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Thalassemia in Athletes

by
author image Sandra Richards
Sandra Richards has been writing since 1998 and has been published in the "Journal of Perinatology," the "Journal of Biological Chemistry" and other scientific publications. She holds bachelor's degrees in natural science and theology from Oakwood University, and is pursing a Doctor of Medicine and a Doctor of Philosophy in biochemistry from Loma Linda University.
Thalassemia in Athletes
In thalassemia, red blood cells are excessively destroyed due to the altered hemoglobin they contain. Photo Credit Nixxphotography/iStock/Getty Images

Thalassemia is an inherited disease in which the body makes abnormal hemoglobin. Hemoglobin is composed of two alpha and two beta subunits. A deficiency in either type is abnormal and leads to thalassemia. The altered hemoglobin is produced within red blood cells, which are then destroyed at an abnormally frequent rate. Since the red blood cells use the hemoglobin to carry oxygen throughout the body, an athlete with thalassemia is at a significant disadvantage.

Detecting Thalassemia in Athletes

An athlete with any of the forms of thalassemia will present with symptoms of anemia. However, this anemia does not respond to iron supplementation, and if the athlete is tested, iron levels will be normal. Further blood testing will also reveal an imbalance between the two subunits which compose hemoglobin.

Mild Thalassemias Compatible with Athletic Activity

Some thalassemias do not produce many, if any, symptoms. Persons with alpha- or beta-thalassemia minor, in which only one of the genes responsible for hemoglobin production is affected, may only display mild anemia with slight fatigue. Persons with either of these thalassemias may be able to participate in athletic activity without serious consequence, upon the advisement of a physician.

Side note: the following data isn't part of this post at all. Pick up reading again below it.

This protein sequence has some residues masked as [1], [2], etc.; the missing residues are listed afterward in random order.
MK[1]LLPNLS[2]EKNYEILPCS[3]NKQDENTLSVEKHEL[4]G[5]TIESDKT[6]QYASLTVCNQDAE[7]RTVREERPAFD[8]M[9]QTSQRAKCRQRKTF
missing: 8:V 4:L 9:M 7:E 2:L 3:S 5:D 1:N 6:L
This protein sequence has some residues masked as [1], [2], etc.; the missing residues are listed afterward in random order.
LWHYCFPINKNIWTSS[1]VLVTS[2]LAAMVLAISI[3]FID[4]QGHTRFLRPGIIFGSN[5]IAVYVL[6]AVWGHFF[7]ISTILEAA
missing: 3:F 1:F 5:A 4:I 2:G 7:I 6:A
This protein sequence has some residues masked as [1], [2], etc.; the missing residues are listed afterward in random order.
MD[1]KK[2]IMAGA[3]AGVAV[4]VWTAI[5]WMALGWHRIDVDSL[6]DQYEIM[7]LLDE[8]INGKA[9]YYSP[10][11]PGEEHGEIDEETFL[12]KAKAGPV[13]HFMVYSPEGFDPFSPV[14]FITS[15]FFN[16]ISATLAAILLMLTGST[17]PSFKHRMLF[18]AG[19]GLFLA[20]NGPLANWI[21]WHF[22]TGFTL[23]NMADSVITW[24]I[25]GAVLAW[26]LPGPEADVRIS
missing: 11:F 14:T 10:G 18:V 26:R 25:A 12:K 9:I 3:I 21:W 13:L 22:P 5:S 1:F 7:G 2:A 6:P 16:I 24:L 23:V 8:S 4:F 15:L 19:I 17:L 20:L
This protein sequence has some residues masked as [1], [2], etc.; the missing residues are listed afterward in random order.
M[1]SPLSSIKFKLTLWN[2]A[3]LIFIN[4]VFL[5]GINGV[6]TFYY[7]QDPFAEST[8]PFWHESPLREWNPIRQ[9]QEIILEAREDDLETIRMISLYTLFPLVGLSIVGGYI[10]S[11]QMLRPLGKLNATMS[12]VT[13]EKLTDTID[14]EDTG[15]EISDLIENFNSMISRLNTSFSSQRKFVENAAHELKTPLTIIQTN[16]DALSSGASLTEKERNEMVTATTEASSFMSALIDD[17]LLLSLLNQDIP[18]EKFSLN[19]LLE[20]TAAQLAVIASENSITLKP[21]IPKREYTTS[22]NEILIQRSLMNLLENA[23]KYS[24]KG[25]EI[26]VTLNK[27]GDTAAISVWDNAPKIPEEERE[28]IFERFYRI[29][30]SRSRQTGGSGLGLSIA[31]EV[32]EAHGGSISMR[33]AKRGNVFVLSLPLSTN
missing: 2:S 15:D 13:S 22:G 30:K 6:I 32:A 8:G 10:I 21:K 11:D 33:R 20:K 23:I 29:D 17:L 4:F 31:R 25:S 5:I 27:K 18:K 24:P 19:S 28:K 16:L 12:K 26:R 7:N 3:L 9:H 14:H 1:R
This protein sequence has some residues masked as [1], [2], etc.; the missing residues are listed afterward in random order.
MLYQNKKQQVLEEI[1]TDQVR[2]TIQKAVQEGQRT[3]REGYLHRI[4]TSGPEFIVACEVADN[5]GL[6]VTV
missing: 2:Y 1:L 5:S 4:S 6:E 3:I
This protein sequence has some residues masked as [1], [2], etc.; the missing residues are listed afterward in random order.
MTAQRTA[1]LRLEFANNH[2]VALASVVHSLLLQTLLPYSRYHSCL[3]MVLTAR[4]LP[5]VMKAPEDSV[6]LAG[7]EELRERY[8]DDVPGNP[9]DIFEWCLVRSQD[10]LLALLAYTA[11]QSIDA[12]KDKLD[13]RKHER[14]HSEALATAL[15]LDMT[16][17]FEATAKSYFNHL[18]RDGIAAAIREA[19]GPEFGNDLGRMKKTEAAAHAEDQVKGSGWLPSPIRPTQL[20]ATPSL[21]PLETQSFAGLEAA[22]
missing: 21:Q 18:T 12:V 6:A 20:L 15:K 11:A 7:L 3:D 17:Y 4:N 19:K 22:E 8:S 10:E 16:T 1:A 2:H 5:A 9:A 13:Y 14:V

Severe Thalassemias Incompatible with Athletics

Alpha-thalassemia major is a severe form that is incompatible with life; fetuses usually die in utero. Beta-thalassemia -- intermedia and major -- may be treated with blood transfusions. Over time, these transfusions cause excess iron to accumulate in the body. Desferrioxamine is administered either intravenously or subcutaneously to remove the iron and to protect the organs of the body from being damaged. Persons with these types of thalassemia most likely will not be able to participate in vigorous athletics.

Precautions for Athletes with Thalassemia

Since this disease is genetic, there is no way to completely eliminate it. Thus, precautions must be taken to prevent the athlete from life-threatening complications. Athletes should be carefully observed at all times. Hydration is the primary measure of prevention, especially with outdoor activities. Those with severe thalassemias should avoid contact sports and limit heavy exertion. Also, high-altitude activities, including flight in pressurized cabins, is highly discouraged.

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